Giving Compass’ Take:
• Global Citizen debunks six myths surrounding the cash bail system reform, which perpetuates poverty cycles in the United States and disenfranchises poor communities of color.
• Eliminating the cash bail system does not mean that communities will become less safe. How can this information be circulated to create more awareness and clarity on this issue?
• Learn more about early results from New Jersey’s bail reform.
Approximately 465,000 people in jails across the US have not yet been convicted of a crime, according to the Prison Policy Initiative. And many of them remain in jail for days, weeks, or even years simply because they cannot afford their bail.
Still there are many misconceptions about what reforming the cash bail system would look like. Below, we clear some of those up.
- MYTH 1: There’s no need to reform the cash bail system because bail is set at fair and affordable amounts. Kalief Browder was accused of stealing a backpack in 2010. He was arrested and his bail was set at $3,000, a sum he and his family could not afford. Browder, then 16, spent three years in jail on Rikers Island in New York City without ever being sentenced. He died by suicide in 2015 not long after finally returning home.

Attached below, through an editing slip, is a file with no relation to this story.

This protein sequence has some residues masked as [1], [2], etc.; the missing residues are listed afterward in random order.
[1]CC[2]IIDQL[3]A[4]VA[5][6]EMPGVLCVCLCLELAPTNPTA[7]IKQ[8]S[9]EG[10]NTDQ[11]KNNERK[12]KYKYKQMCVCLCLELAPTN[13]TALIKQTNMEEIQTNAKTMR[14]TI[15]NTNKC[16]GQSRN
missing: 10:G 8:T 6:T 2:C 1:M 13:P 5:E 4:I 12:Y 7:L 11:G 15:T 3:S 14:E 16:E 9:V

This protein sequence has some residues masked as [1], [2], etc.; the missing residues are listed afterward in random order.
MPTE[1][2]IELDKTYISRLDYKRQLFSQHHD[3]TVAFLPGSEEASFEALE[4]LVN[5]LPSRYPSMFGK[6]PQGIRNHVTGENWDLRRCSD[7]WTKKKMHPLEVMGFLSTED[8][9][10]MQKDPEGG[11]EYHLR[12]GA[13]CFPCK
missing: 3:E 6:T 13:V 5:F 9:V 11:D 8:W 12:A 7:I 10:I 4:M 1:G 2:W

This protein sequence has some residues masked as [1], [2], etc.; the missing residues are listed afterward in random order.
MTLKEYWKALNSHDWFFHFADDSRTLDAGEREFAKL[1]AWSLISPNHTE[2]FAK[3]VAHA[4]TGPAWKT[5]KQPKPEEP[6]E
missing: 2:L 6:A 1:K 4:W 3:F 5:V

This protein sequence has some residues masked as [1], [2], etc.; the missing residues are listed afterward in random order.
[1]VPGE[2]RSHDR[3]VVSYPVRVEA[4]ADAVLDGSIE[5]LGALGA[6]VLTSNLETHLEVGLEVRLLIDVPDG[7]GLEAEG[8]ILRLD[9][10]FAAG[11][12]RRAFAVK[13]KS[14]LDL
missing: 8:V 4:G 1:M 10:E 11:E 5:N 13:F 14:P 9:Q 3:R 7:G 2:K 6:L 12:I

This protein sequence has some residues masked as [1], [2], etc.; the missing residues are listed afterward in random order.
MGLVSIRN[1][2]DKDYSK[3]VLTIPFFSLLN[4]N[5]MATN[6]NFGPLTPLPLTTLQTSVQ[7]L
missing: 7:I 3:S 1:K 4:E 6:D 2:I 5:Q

- MYTH 2: “Violent offenders” will be free to “roam the streets.” Cash bail has not been proven to keep communities safer; in fact, it may do the opposite.
- MYTH 3: People are more likely to skip their court dates without bail. Washington, DC, largely moved away from the cash bail system nearly three decades ago, and yet the overwhelming majority of defendants have shown up for their appointed court dates, the Washington Post reports.
Read the full article on myths about the cash bail reform by Daniele Selby at Global Citizen.
Human Rights is a complex topic, and others found these selections from the Impact Giving archive from Giving Compass to be good resources.
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